I’m just back from a week in Scottsdale, Arizona, a/k/a the retirement and corporate meeting capital of the universe. I was there for a yoga conference, and I dragged my mom along with me. We stayed at the Hyatt (which rhymes, appropriately enough, with “buy it”); it’s a picturesque, serene resort in the northern end of town, with fancy pants amenities and an eerily cheerful staff. While I spent my days down-dogging, satsanging and furiously scribbling notes, Mom chilled by the bodacious pool, made friends with the concierge and polluted the serenity of our swank room with the putrid journalistic stench of Fox News. (Love ya, Mom.)
We also took the opportunity of being at a virtual adult summer camp to indulge ourselves in just about any way possible. We ate like complete animals, we watched plenty of trash television (see above), and we ordered tequila flights instead of iced tea. Mom and I were off the hook!
The resort had several restaurants to choose from, but we kept frequenting just one: Southwest Bistro, or SWB, for those in the know. SWB became our nightly hangout, and while the menu had all sorts of tantalizing, drool-inducing items to choose from, we were drawn to the same thing, night after night: guacamole, made fresh, right at the table. By the end of our stay, we had perfected our order, requesting extra lime, a pinch of red chili flakes, and a chunky texture. At the end of the meal, they even gave guests a postage-prepaid postcard with their guacamole recipe on the back. I’ve now got, like, six of those.
Poor Arkansas does not have the pleasure of plentiful, perfectly ripe avocados right off the tree. Most avocados I find at the store are either rock hard or in the final stages of decay; a prime, just-soft-enough avocado is hard to come by, and when one is found, the price will send you into a fit of blind rage, violently shoving your shopping cart in disgust before hurling your forehead into a butternut squash repeatedly, screaming, “WHY? WHYYY?” Most reasonable, mentally sound people choose to just buy the rock hard ones and wait a few days.
I have experimented with many guacamole recipes in the past – adding garlic, using lemon instead of lime, using spices like cumin or chili powder, the list goes on and on. All of these recipes are good in their own right, of course, but nothing compares to the holy trinity of avocado, onion and lime, with cilantro and tomato being the jewels in the crown. I don’t even bother with black pepper, my usual spice of choice – just a pinch or two of salt is all it needs.
I know, you’re probably thinking, “…A recipe for guacamole? What’s next, she’s going to tell me how to boil water and add pasta?” And I agree: guacamole is mind-numbingly simple – but y’all, you’d be surprised. There are many folks out there who are in dire need of a good guacamole recipe, and there are other people out there who – gasp! – think they don’t even like guacamole. Oh, the humanity!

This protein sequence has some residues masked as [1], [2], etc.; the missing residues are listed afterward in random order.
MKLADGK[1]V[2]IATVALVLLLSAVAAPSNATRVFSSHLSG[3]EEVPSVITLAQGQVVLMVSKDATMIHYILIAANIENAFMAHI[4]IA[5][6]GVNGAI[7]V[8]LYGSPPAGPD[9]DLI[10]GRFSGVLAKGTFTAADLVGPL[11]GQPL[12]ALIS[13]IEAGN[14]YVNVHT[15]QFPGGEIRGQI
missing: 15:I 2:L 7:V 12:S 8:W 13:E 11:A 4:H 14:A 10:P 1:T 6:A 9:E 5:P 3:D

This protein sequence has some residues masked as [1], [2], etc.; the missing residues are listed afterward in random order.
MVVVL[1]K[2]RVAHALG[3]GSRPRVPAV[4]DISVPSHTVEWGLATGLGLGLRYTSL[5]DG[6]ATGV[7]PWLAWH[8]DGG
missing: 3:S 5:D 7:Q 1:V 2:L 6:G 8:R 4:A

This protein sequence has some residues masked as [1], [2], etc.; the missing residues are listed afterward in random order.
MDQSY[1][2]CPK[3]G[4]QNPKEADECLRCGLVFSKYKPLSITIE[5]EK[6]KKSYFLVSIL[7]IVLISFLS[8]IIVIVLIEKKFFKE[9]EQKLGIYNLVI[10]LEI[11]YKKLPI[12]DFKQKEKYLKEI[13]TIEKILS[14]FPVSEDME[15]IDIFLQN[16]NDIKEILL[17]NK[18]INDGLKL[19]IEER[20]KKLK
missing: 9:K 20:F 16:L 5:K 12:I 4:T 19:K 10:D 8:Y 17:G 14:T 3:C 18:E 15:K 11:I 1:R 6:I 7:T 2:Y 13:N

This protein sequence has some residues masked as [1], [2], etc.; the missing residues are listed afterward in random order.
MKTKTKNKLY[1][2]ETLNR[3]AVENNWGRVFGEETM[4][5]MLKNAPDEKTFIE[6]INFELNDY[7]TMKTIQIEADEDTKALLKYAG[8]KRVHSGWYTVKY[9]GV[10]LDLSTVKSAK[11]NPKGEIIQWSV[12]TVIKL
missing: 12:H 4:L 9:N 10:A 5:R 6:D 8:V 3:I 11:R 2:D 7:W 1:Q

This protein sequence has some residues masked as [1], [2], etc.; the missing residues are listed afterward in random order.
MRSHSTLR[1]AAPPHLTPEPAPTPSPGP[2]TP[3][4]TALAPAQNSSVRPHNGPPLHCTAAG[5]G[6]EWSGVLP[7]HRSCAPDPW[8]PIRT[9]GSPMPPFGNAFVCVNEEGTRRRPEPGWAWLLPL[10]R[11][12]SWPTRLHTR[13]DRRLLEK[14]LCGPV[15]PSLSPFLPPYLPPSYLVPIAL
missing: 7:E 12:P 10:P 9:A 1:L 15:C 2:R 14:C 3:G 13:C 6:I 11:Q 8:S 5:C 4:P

The dip comes together in a flash, with a quick chop here and a swift mash there. Now, if I were a real go-getter, I would have made my own tortilla chips to go alongside; but to be perfectly honest, it is so blazingly hot outside that the last thing I need in my kitchen is a giant pot of boiling oil. If you’re still up for it, I’ve got step-by-step directions right here. For those new to guacamole making, be warned that fresh guacamole has a tendency to go brown in a hurry. I put my avocado pits back into the dip to help prevent the discoloration, and I also store it in the fridge with plastic wrap pressed directly on top to seal out any air.
Guacamole is a classic summertime staple, and you don’t need to go all out in order to make it special. Trust me, simple is best. And by best, I mean the freaking BOMB. …Cool people still say that, right? Enjoy!
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3 ripe avocados
1 small onion, diced
1/3 c. cilantro, chopped
Juice of 1 lime
1/2 c. chopped tomatoes
Salt to taste
Scoop the avocado from its skin and set the pits aside. Combine the avocado with the onion, cilantro and lime in medium bowl and mash to the desired consistency. Add the chopped tomatoes and stir gently to combine. Season with salt to your liking. Place the pits back in the finished guacamole. Serve with tortilla chips or other dippers of your choice.
* If the above slideshow doesn’t load, you can view all the photos from this recipe on Flickr.
Laura is a regular contributor for the Fayetteville Flyer. She was born and raised in Fayetteville. She is a self-proclaimed foodie and avid cook. For more of Laura’s contributions, see her Flyer Foodie author page. For more cooking, recipes, and other food-related inspiration, visit Flyer Foodie on Facebook.